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Martin Hinchliffe says: "I am pleasantly surprised with the results of this cheese wire-like cutting filament, offering accurate clean cut lines, with minimal fuss - I can really see the benefits for vehicle wrapping, even for those that are very skilled with a blade."

Sign Update's Managing Director, Martin Hinchliffe had a chance to get to grips with WrapCut fine filament edge cutting tape, courtesy of Paul at www.signmakingtools.co.uk - and he's discovered it's a handy piece of kit to use.

What is it?

For those who aren't familiar with WrapCut, it is a Fine Filament Edge Cutting Tape, which works as a problem-solving tool and method of trimming for the vehicle wrap industry.

WrapCut can be ideally used to make precise trim lines through many printed vinyl and protective film products such as thick film paint and epoxy coatings.

Having spoken to Paul about various possible uses, I thought I should put it to the test by placing down the WrapCut tape to map out our cutting line.

After which I then butted up two pieces of vinyl, which I did by placing the vinyl so that it overlapped the WrapCut tape, I then cut through the two layers and removed the excess.

Wrapcut tape on a car bonnet with first layer of vinyl put over the top of it.

Step 1:

First I put down theWrapCut tape to map out our cutting line. This is quite pliable and can be shaped into the desired curve quite easily as long as the curve is not too tight.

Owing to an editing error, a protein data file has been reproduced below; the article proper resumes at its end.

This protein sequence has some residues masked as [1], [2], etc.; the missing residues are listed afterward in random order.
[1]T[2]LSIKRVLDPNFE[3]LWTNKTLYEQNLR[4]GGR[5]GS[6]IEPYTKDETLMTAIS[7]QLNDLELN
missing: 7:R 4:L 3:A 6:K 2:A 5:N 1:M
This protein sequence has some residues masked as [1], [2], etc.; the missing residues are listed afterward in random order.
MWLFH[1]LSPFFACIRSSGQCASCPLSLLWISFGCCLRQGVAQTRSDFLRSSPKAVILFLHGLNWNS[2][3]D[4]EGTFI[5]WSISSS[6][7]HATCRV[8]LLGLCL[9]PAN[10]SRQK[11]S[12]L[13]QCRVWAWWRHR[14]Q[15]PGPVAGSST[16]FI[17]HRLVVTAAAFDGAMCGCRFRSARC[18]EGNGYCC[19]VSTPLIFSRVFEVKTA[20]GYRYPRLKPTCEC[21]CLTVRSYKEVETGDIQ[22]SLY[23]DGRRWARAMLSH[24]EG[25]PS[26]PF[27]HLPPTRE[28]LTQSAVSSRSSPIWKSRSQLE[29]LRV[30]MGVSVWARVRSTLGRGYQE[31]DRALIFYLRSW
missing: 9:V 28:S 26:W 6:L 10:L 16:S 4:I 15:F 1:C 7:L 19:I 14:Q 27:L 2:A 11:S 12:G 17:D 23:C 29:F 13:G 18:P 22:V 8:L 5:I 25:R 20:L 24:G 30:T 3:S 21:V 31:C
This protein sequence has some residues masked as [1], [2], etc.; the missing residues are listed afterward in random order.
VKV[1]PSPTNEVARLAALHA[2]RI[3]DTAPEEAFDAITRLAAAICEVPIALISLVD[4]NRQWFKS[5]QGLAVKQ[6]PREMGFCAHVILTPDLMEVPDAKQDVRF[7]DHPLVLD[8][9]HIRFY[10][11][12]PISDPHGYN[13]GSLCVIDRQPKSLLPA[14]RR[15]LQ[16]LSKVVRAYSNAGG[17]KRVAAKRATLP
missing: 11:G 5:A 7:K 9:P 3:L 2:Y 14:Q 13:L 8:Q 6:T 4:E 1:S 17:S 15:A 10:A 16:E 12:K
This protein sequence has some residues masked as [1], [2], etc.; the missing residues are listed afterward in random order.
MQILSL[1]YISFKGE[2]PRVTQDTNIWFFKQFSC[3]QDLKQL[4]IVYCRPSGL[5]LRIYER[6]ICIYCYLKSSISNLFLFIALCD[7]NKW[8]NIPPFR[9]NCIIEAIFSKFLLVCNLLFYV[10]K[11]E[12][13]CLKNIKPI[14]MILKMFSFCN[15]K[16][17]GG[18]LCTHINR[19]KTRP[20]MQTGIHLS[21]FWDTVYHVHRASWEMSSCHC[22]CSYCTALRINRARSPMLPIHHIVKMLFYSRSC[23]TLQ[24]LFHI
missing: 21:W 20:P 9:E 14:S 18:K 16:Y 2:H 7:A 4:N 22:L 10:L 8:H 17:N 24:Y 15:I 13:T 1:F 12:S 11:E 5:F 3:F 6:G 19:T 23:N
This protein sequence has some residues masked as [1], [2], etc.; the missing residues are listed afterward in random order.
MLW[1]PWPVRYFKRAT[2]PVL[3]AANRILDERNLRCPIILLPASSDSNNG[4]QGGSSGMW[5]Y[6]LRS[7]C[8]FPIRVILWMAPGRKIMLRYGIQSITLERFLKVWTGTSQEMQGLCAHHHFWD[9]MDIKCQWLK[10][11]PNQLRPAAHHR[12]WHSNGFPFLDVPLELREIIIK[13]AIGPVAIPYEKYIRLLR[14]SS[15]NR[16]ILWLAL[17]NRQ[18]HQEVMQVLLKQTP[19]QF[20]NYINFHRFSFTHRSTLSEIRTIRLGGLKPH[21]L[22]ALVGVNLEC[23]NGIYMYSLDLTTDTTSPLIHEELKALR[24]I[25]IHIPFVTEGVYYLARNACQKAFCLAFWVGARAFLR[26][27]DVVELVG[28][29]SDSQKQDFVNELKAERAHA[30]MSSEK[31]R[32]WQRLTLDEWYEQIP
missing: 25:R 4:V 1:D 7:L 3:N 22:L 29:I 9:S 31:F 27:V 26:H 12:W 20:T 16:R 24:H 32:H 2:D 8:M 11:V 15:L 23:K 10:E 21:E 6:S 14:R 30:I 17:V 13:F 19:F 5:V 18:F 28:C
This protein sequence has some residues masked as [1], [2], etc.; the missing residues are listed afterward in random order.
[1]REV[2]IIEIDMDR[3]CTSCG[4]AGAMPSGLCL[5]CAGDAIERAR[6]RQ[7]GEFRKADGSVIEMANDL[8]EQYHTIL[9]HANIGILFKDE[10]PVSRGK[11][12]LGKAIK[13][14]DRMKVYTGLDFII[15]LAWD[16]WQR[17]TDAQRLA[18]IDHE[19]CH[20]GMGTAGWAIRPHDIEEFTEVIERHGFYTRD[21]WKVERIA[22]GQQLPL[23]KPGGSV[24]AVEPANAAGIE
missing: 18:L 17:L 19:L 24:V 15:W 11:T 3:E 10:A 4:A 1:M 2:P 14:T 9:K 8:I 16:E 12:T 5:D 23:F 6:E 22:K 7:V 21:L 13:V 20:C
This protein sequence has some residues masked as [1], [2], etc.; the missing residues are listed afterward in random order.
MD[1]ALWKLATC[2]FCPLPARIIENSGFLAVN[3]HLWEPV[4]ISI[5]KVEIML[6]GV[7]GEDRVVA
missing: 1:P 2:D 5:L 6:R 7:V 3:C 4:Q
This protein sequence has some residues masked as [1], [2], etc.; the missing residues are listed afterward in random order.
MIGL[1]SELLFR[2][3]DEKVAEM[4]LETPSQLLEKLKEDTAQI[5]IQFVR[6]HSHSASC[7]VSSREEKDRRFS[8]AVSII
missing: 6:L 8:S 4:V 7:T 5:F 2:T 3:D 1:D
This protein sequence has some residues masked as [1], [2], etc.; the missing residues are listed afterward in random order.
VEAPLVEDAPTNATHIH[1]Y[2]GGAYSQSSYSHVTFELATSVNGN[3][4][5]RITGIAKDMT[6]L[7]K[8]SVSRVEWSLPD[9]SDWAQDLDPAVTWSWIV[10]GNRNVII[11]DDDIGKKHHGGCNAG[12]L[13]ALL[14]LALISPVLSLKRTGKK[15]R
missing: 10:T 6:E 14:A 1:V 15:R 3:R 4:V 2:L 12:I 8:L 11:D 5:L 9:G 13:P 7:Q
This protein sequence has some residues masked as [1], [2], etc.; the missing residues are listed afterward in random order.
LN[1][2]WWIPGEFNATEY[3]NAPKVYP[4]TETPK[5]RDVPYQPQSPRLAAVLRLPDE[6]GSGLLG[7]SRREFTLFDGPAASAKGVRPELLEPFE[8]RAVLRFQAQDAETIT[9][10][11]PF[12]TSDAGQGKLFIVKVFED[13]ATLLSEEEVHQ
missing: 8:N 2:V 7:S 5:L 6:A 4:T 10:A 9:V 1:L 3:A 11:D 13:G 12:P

Step 2:

I then put down the orange vinyl to the right of this line with a little overlap.

Step 3:

Next, I laid down the green vinyl to the left of the line, so that it overlaps the WrapCut tape again.


Wrapcut tape with two layers of vinyl added over the top ready for the wrapcut tape to be pulled.

Step 4:

I can now start the cutting by separating the cutting filament from the base or carrier tape in which the filament is embedded on one edge.

The pulling of the filament needs to be done in one long smooth pulling motion. The important bit is the entry cut where you have to hold your thumb over the vinyl to stop it lifting.

Step 5:

I peeled back the green vinyl and removed the overlapping orange vinyl and the carrier component of the WrapCut tape that was underneath this. After that, I laid the green back down and allowed it to butt up next to the orange.

If this was just one layer of vinyl I wouldn't need to peel back the vinyl as the carrier tape can just be pulled out and then the vinyl pushed back down again.

Green and orange vinyl butted up togetherClose up of finished vinyl butted together with penny to show scale

 

WrapCut Vs Blade

Not as good a finish as a blade, but much better than I expected, and in the close up pictures, you can see it really does give a very good finish.

It is quite simple, but you do need to see the video to understand it properly. You have a lot more control than with a blade, as you can put the tape down and keep moving it until it is right. With a blade you only get one go. The obvious benefit is no blades on the vehicle too.

Typically, with a blade you are pushing into the vinyl so the rough side is the adhesive side. With this the filament is pulling through the vinyl so the rough side is the visible side (where the filament exits). This is the downside but you have to look quite hard to see the roughness, so not really an issue from my point of view.

To learn more about WrapCut, or to buy it for use in your business visit www.signmakingtools.co.uk or call 01952 618069 to speak to Paul.

Design by Hinchliffeart.co.uk